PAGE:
Canadian Political Leaders Urged to Sign the Washington D.C. Declaration to End the AIDS Epidemic
Vancouver, BC — Dr. Julio Montaner, director of the BC Centre for Excellence in HIV/AIDS (BC-CfE) and Past-President of the International AIDS Society, is calling on Prime Minister Stephen Harper, federal opposition party leaders and all provincial premiers to join him in signing a declaration to end the AIDS epidemic.
The Washington D.C. Declaration is the official declaration of the upcoming International AIDS Conference being held July 22 - 27 in Washington, D.C. This biennial meeting of more than 25,000 delegates brings together HIV professionals, and global and community leaders. The Declaration seeks to build support for beginning to end the AIDS epidemic through a nine-point action plan, including supporting strategies that are part of British Columbia’s successful HIV Treatment as Prevention strategy.
“We know this plan will work. We’ve seen the evidence in British Columbia, where the roll out of Treatment as Prevention has dramatically decreased AIDS-related morbidity and mortality and new HIV infections,” Dr. Montaner, an architect of the Declaration, writes in the letter. “As Canada’s leaders, the ability to eliminate HIV and halt AIDS is in your hands. Show your commitment to ending AIDS, preventing the spread of HIV, and protecting the health of all Canadians. Please, sign the Washington D.C. Declaration.”
Treatment as Prevention, pioneered by the BC-CfE, includes widespread HIV testing and provision of anti-HIV drugs known as highly active antiretroviral therapy (HAART) to people with HIV. The BC-CfE has demonstrated the benefits of early HAART treatment are twofold: it reduces the level of HIV in the blood, thereby improving the health of people with HIV; and decreases the level of HIV in sexual fluids to undetectable levels, reducing the likelihood of HIV transmission. A recent study led by U.S.-based investigators confirmed that HAART reduces sexual transmission of HIV by more than 95 per cent.
“Through new scientific advances and societal, political and human rights gains, we have discovered that it is possible to assemble and deliver a package of proven strategies, which, if taken to scale, can turn the tide on AIDS,” states the Declaration.
Internationally, progress against HIV has been notable but incremental. According to UNAIDS, nearly half of people living with HIV in low- and middle-income countries who need treatment have access to it and at least 2.5 million deaths have been averted since 1995. New infections in 2010 totaled 2.7 million, 21% below the number at the peak of the epidemic. Yet for each person who goes on treatment, two more are infected. At the end of 2010, an estimated 34 million people were living with HIV worldwide, an increase of 17% from 2001.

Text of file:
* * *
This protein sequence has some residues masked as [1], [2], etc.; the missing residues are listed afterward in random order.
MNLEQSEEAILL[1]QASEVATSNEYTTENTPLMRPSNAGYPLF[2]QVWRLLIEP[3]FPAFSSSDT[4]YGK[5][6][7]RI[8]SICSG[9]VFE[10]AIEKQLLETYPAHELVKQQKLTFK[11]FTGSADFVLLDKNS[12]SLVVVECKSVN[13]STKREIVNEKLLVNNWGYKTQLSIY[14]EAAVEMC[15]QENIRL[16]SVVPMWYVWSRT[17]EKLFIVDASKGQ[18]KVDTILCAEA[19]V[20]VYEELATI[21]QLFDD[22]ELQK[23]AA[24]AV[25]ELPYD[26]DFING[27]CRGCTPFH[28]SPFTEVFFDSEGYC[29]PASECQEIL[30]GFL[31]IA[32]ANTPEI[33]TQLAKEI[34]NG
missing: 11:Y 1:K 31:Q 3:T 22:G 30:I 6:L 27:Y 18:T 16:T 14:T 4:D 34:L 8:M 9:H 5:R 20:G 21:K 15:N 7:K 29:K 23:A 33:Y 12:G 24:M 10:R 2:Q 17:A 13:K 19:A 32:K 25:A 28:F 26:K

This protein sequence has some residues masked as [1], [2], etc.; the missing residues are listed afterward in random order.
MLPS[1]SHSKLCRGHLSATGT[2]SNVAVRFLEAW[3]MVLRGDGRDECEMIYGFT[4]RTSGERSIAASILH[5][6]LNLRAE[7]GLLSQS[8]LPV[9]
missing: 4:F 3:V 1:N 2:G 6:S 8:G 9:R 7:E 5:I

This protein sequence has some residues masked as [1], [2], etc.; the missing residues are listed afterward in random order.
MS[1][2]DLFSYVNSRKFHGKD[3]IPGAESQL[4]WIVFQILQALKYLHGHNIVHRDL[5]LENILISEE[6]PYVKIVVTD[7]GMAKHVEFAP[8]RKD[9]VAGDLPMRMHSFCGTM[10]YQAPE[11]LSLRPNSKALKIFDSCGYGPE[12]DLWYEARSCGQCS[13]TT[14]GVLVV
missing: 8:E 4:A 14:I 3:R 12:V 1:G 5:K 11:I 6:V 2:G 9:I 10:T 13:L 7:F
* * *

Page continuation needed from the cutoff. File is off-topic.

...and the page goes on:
The Washington D.C. Declaration has already been endorsed by dozens of prominent international scientists in the HIV/AIDS field, including Dr. Montaner, International AIDS Society President Elly Katabira, Nobel Prize-winner Françoise Barré-Sinoussi, celebrity Whoopi Goldberg, and Peter Piot, past executive director of UNAIDS. Scientists, politicians, celebrities, and all other concerned citizens of the world are urged to sign the declaration at www.dcdeclaration.org or www.2endaids.org.
A list of current high-profile endorsers can be found at:
A copy of the letter delivered to Canadian politicians can be read here.
About the British Columbia Centre for Excellence in HIV/AIDS
The BC Centre for Excellence in HIV/AIDS (BC-CfE) is Canada’s largest HIV/AIDS research, treatment and education facility and is internationally recognized as an innovative world leader in combating HIV/AIDS and related diseases. BC-CfE is based at St. Paul’s Hospital, Providence Health Care, a teaching hospital of the University of British Columbia. The BC-CfE works in close collaboration with key provincial stakeholders, including health authorities, health care providers, academics from other institutions, and the community to decrease the health burden of HIV and AIDS and to improve the health of British Columbians living with HIV through developing, monitoring and disseminating comprehensive research and treatment programs for HIV and related illnesses.
Edelman (for BC-CfE)
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